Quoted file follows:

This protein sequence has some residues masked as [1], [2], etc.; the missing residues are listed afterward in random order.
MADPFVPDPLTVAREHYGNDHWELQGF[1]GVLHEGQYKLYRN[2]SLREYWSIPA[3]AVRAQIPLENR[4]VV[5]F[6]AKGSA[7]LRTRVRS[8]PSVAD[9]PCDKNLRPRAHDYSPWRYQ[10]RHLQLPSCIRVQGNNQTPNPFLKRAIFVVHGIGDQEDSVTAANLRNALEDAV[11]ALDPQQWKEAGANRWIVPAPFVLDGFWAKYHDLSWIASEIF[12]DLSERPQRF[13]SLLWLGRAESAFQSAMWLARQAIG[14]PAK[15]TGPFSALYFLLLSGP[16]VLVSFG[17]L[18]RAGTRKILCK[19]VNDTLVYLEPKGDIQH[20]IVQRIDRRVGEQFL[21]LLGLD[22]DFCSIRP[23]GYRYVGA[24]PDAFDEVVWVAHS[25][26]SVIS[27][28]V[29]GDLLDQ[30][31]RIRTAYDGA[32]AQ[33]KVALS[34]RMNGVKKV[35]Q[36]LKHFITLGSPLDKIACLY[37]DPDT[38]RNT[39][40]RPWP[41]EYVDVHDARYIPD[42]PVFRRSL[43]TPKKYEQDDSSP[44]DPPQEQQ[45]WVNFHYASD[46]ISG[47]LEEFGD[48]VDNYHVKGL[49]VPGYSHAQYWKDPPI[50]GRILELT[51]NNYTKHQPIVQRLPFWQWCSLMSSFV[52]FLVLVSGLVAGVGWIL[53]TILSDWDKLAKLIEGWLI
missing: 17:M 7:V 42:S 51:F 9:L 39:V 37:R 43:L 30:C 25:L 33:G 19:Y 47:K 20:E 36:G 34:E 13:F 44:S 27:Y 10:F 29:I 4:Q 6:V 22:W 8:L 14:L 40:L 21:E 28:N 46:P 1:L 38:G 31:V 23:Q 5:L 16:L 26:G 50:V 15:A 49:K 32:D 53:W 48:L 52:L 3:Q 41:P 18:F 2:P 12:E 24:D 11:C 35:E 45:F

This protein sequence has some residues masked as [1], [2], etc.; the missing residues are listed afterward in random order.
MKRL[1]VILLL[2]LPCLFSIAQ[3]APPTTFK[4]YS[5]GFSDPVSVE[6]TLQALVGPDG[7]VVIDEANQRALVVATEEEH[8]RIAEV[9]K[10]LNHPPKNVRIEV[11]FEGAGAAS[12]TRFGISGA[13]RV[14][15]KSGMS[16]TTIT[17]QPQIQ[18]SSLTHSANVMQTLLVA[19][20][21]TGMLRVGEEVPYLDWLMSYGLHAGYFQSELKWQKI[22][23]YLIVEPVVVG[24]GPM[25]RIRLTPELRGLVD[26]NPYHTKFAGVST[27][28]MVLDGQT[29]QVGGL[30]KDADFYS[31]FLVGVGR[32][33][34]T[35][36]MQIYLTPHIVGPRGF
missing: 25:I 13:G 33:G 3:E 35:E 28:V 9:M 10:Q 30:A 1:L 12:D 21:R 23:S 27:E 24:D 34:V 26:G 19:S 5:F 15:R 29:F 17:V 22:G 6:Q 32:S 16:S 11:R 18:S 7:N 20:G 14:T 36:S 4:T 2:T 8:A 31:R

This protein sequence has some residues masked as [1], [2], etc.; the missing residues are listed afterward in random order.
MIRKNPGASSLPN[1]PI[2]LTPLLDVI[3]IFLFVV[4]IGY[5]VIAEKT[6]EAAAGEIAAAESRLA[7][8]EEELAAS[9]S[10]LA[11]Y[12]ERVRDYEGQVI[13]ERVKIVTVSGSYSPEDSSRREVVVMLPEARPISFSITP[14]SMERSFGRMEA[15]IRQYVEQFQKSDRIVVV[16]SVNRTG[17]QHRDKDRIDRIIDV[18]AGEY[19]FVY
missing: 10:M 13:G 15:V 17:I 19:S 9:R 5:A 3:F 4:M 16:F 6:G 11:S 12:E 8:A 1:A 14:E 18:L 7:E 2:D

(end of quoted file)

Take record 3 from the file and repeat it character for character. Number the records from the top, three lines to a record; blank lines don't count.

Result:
This protein sequence has some residues masked as [1], [2], etc.; the missing residues are listed afterward in random order.
MIRKNPGASSLPN[1]PI[2]LTPLLDVI[3]IFLFVV[4]IGY[5]VIAEKT[6]EAAAGEIAAAESRLA[7][8]EEELAAS[9]S[10]LA[11]Y[12]ERVRDYEGQVI[13]ERVKIVTVSGSYSPEDSSRREVVVMLPEARPISFSITP[14]SMERSFGRMEA[15]IRQYVEQFQKSDRIVVV[16]SVNRTG[17]QHRDKDRIDRIIDV[18]AGEY[19]FVY
missing: 10:M 13:G 15:V 17:I 19:S 9:R 5:A 3:F 4:M 16:F 6:G 11:S 12:E 8:A 1:A 14:E 18:L 7:E 2:D